Tips for Talking to Your Teen

by UB Therapist Andrea Watkins

Lately I’ve noticed a pattern from the parents of my clients. “How do I tell them to do this?” “What can I do to make them do that?” “How can I get them to talk more to me?” “Why do they disagree with everything I tell them to do?!” No doubt, parents have THE HARDEST job out there and when communication starts breaking down, it causes everyone to ask questions like this. However, the harsh reality is that almost all teens (in some shape or form) will start to defy parents, decrease communication and focus more on other social relationships. The reality is your baby is growing up.

Think about it- teenagers are going through some pretty crazy physical, mental and emotional changes and during this time, they start to seek more independence. In order for them to grow and mature, they need to separate from their parents and find their own identity (Purcell, 2006). Coinciding with this is a transition for parents- starting to lose control of their teens decisions and no longer being their first source of comfort and support. So everyone is probably in a heightened state of emotion, no wonder communication becomes rocky!

I wanted to give some practical tips for how to talk to your teens and also understand that though teens are looking for privacy, if you make a safe and accepting environment for them, teens will come to you when they need you.

Avoid Lecturing. Lecturing is a one-sided conversation and often leads kids to feel unheard and disrespected. Lecturing also takes away learning your kid’s side of the story and can lead you to make assumptions.

Minimize Judgmental and Critical Wording. Only a small part of your conversation with your teen should be about what they did wrong or what you think needs to be changed. Steer clear of comments that sound judgmental, including towards their friends and peers- these are important people in their lives and to cut them down will possibly create a division between you and your child. Also, be careful with “why” questions, which can often put teens (and adults!) on the defense.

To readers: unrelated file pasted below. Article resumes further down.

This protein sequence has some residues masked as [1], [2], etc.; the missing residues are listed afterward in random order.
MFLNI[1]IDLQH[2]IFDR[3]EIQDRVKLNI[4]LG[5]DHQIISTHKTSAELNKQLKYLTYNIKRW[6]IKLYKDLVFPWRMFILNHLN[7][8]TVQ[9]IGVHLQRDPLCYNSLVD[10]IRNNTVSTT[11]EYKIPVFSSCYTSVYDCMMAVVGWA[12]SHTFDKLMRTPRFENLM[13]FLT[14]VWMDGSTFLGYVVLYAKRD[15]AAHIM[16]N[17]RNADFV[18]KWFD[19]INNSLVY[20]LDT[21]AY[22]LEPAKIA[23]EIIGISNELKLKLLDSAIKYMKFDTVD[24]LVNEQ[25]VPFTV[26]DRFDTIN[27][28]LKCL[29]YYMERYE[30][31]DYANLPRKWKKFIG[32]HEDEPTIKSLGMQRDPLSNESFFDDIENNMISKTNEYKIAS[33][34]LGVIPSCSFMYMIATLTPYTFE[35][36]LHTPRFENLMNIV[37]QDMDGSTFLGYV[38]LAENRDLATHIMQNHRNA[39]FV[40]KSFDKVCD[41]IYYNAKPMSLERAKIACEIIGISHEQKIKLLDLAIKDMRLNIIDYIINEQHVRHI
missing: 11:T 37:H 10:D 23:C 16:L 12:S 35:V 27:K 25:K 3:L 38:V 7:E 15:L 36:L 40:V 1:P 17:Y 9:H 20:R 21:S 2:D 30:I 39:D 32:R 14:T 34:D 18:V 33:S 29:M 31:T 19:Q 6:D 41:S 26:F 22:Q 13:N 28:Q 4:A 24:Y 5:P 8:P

Be A Good Listener. This is a very important one! I’ve had so many of my teen clients comment that their parents “don’t get it” or “just don’t understand me.” Take time to listen to your teens thoughts, concerns and open up the dialogue of ways to compromise. Even if what they are telling you seems small, stop and give them your full attention!

Respect Their Privacy. Give a little-get a little is the key with teens and privacy. If you don’t harp on them having closed doors and hushed phone calls, they might be more willing to tell you more information.

Start Giving More Freedom. Same idea with privacy. If you give your teens a little autonomy and further decision-making power, they will start to see that you trust them, and thus, will be more likely to open up when the need is there.

Accept and Understand Their Feelings. Saying the usual “Oh, don’t feel that way” or “It’s not that big of a deal” can make kids believe their feelings are not important, or worse, that their feelings are wrong. Validate your kid’s feelings (as long as they are respectfully conveyed) by saying comments such as “that must be hard for you to be so sad” or “I can tell that this makes you upset, and that’s okay.”

Don’t Tell Others About The Conversation.  This is a big value for teenagers, so please, don’t call your friends and rant about your kids issues, only for your teen to hear it from that friend’s kids the next day at school. Any drop of trust your teen has will start to evaporate. If it is necessary to tell someone about what your teen discussed, make sure the teen knows so they are not blindsided.

Find The Right Timing. Consider a time that would be good for them- not when they walk in the door from school or right before bed. Even scheduling a time to talk by forewarning them that you need to talk after dinner, before work, etc, can help minimize the feeling of being ambushed (which teens often feel.)

Ask Open-Ended Questions. Try to phrase your questions in order to get teens to answer with more than a yes or no. For example, rather than asking “Did you have a good day at school?”, phrase it as an open question like “Tell me about your day at school.” Also, try your best to limit questions in general and make them comments, such as “I noticed you didn’t come home with your BFF,” rather than “Why wasn’t your BFF with you?” Too many questions can appear abrasive to teens.


(1) Purcell, M. (2006). How to Talk With Your Teenagers, Not at Them. Psych Central. Retrieved on March 11, 2015, from

(2) Tartakovsky, M. (2014). Tips for Talking to Your Teen. Psych Central. Retrieved on March 10, 2015, from

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